Famous Last Words

It’s not the jet-lag that hurts, it’s pushing through it. And maybe pushing through it could be manageable with a constant flow of coffee while you load the washing machine, fill the fridge, and get the suitcases empty – if it wasn’t for that one thing.

Children.

Jet-lagged children.

I’d been awake for too many hours when we touched down in Adelaide, and by the time I’d picked up the hire car, got us to the hotel, topped up my phone and talked to my mother, it was late. The first child woke at 2, the second at 2.30, the third at 3 and by 4 am, four out of five of us were wrapped in blankets watching Brazil play Mexico. Except the third traveller who has no idea what this condition “jet lag” of which we all speak is about.

At 6.30 we were dressed, packed up, and had stopped for coffee and hot chocolate in preparation for our drive to the beach. As I stood in line at the service station I looked over at the car to see my four little travellers, each of them with an unmistakable hint of excitement on their faces. They were talking about food. There was a discussion about who couldn’t wait for what, we decided a trip to the supermarket where everyone could choose something for breakfast and their favourite treat was in order.

It will go down as the famous last words of a mother. Followed by the famous last words of a child (who shall remain numberless).

“Don’t eat that Freddo Frog now, it’s early, you’ve already had a hot chocolate, it will make you sick.”

Within half an hour I was standing at the fridge unpacking the groceries when I noticed the faint call of my name.

With my head in the vegetable crisper I yelled “I’m unpacking the groceries! Come here if you need to talk to me.”

About a minute later I noticed it again.

“Is someone calling me?” I yelled out.

A child walked by. “Can you yell out at the stairs and see if anyone needs me – I could swear I heard someone call me”.

And that was when I heard the gentle love between siblings “OH GROSS! Muuuuum, you better come here – it’s everywhere.”

As I mopped up the vomit I was assured they’d be no more chocolate eating, ever. And there’s the famous last words of the eating Tim Tams today child.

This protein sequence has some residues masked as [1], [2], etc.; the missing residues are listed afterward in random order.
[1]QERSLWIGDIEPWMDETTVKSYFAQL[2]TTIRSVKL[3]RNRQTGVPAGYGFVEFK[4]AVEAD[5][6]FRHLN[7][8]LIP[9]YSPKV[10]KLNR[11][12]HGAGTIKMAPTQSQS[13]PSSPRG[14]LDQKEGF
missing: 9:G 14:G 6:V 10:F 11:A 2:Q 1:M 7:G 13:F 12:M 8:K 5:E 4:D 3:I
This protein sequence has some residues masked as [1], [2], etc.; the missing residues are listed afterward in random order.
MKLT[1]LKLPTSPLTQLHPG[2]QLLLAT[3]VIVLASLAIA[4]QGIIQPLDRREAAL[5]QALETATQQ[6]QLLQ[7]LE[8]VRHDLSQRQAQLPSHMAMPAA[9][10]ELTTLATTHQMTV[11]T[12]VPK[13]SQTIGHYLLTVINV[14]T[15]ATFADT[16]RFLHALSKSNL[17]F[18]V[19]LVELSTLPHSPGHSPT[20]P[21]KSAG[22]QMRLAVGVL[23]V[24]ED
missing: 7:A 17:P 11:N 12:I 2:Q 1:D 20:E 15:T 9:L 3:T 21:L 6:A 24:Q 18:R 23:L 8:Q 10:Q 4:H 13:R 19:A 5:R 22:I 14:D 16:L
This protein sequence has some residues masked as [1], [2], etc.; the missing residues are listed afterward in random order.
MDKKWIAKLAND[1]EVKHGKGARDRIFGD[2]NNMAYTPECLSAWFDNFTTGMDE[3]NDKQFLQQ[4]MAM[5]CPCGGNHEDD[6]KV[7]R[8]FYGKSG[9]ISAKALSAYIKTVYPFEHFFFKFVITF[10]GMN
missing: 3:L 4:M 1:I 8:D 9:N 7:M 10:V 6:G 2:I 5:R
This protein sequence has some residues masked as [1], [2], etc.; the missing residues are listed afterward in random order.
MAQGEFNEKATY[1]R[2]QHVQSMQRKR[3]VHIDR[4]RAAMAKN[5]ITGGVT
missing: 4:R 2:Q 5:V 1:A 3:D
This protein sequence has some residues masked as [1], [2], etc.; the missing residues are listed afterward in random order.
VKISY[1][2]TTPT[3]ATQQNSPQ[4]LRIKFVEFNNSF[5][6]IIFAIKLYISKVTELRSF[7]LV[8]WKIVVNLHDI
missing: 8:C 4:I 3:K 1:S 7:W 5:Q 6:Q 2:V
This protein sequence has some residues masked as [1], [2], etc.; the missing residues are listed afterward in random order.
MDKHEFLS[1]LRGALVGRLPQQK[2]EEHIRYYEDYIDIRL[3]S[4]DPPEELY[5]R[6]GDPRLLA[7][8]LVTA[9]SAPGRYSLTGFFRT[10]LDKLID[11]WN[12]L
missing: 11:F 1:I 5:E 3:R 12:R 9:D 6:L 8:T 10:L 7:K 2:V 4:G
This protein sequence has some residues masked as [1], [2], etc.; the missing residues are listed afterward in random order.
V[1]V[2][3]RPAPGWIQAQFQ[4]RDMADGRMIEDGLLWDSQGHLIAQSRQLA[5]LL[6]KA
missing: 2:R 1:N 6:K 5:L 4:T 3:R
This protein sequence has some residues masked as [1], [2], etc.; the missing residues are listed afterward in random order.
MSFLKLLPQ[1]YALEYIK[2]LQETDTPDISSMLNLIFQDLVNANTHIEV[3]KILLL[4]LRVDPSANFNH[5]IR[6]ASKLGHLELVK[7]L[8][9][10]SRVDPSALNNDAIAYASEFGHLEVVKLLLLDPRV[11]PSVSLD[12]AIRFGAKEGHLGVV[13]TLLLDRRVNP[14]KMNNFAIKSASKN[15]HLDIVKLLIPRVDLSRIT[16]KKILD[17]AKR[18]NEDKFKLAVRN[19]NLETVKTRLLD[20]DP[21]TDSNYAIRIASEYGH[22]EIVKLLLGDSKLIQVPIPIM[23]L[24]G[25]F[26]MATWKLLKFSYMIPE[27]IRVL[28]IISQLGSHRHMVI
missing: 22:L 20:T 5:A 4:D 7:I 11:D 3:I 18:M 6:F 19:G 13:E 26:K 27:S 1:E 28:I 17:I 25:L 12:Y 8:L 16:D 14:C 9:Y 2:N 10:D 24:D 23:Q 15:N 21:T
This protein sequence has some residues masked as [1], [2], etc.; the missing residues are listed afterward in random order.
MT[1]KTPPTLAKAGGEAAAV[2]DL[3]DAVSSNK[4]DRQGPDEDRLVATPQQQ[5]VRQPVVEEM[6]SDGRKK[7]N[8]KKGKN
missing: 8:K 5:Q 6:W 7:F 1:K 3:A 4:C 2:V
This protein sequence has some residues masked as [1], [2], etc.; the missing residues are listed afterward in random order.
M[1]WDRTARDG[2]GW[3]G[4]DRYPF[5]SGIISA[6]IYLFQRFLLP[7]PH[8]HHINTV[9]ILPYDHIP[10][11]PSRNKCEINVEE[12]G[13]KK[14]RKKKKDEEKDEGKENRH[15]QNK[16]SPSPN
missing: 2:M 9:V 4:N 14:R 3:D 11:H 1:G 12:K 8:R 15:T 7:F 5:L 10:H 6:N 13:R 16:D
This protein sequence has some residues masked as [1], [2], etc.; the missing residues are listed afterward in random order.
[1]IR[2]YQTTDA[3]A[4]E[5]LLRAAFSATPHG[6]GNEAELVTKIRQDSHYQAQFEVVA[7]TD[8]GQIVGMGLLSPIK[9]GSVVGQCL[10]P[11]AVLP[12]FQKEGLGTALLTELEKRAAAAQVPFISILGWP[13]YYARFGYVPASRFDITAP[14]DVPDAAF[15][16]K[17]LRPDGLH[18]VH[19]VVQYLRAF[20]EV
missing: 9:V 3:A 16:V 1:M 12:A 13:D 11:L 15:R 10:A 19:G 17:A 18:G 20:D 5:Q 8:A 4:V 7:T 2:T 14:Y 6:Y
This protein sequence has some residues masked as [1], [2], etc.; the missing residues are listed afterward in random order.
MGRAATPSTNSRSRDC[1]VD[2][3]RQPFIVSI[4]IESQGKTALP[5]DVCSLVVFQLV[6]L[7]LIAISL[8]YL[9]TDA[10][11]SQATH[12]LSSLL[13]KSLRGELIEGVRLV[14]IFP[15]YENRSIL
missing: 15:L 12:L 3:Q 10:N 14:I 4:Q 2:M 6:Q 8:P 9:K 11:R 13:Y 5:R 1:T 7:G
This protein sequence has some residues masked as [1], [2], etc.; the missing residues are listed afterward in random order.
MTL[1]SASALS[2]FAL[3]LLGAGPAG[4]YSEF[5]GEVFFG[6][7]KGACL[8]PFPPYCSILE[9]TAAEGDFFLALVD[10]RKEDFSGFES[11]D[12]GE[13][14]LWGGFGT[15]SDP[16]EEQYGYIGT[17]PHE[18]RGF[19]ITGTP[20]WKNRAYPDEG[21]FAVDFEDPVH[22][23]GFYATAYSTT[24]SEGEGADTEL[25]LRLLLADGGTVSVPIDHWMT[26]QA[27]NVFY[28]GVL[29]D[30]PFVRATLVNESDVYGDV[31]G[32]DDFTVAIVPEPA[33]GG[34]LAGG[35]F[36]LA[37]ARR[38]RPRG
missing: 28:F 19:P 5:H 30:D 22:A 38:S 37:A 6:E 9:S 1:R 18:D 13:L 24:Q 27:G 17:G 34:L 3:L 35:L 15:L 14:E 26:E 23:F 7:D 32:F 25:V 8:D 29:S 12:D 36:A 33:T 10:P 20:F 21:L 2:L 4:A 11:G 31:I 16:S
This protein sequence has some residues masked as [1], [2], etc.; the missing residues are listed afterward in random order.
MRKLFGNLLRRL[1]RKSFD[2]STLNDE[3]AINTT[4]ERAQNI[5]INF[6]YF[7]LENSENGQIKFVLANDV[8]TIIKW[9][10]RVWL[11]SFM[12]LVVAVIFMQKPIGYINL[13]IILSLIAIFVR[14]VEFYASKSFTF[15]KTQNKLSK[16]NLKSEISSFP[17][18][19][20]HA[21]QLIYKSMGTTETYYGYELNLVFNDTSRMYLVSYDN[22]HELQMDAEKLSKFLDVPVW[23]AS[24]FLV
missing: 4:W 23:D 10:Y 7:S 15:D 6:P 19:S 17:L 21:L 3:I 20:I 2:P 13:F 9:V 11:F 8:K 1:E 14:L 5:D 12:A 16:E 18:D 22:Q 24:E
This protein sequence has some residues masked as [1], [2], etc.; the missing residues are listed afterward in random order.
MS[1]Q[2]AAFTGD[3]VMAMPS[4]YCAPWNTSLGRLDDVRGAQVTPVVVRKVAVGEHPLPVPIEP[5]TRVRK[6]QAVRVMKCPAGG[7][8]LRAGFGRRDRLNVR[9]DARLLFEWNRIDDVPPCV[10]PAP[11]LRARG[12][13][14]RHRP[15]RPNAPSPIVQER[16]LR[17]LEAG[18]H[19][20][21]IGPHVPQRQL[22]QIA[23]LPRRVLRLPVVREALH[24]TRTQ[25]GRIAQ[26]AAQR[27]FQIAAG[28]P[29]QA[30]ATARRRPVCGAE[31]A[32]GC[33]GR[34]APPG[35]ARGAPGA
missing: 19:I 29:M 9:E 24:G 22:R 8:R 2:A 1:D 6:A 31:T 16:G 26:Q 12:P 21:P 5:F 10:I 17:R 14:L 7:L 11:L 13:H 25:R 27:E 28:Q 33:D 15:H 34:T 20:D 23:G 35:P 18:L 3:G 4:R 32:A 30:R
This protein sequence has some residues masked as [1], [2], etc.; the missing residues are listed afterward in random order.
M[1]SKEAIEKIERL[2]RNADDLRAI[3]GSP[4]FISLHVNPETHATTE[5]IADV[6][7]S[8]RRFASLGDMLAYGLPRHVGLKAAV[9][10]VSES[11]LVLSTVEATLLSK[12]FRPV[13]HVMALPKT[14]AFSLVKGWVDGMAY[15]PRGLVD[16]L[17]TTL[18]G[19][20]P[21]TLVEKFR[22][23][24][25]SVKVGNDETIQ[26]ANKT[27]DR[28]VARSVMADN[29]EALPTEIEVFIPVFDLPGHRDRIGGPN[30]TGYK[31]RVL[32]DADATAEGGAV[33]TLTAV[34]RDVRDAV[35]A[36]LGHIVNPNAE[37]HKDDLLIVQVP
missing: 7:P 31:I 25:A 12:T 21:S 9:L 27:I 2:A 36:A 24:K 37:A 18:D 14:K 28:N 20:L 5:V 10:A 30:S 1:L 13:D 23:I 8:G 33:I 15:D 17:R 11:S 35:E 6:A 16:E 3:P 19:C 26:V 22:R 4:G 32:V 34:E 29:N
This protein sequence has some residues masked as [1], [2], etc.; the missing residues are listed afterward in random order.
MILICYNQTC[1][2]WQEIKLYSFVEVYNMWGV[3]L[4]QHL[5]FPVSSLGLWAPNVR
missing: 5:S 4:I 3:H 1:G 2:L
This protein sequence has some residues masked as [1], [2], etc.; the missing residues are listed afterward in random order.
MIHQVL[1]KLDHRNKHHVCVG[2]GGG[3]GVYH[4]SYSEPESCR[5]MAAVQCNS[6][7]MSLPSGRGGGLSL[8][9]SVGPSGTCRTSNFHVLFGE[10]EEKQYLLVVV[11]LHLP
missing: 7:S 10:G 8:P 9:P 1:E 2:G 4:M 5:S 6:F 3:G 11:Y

The past two days have been a jet-lagged haze of doctors appointments, haircuts, and conversations which have involved me saying ridiculous things like  “Oh, you’re English, which part of Scotland are you from?” I stood inside the bakery and asked where the bakery was. And then carried on with my endearing ways by being that annoying person who stands in front of the pie warmer and asks which pies are left, several times, and then orders a pasty. I walk with a constant stream of apologies. Sorry for running over your toe with my trolley, sorry for driving on the wrong side of the road, and sorry for my child falling asleep across the doorway of your office.

Amongst all of this I have texted G with stabby fingers. Poor G. It is at this particular time of the year that everything becomes his fault. The front door won’t slide properly, the heater wasn’t working, the second little traveller’s most recent ear operation has gone the way of all others and we are now investigating further surgery. All of these things are of course his fault – because I am unreasonable, jet lagged and I miss him. I want him to be here, jet lagged and cranky like the rest of us.

And it is now at 1.00am with the wind whistling outside and the faint sound of crashing waves, with a clear head and sleeping children that I remember how lucky I am to have that annoying sliding door. How thankful I am to share ownership in the dodgy heater, and how grateful we are to be able to wait an hour to see a Doctor we trust. I spoke to a Doctor today who I trusted implicitly – not once did I see him refer to google for his diagnosis.

The ease of Australian life is not to be taken for granted.

Pushing through the haze of jet-lag, the crossing of time zones and the crossing of cultures – as the haze lifts and tempers even, it becomes clearer. Even with the vomit, the annoying door and the dodgy heating – life is good here. And I’m so lucky to be able to step back into this world on a regular basis for the reminder.

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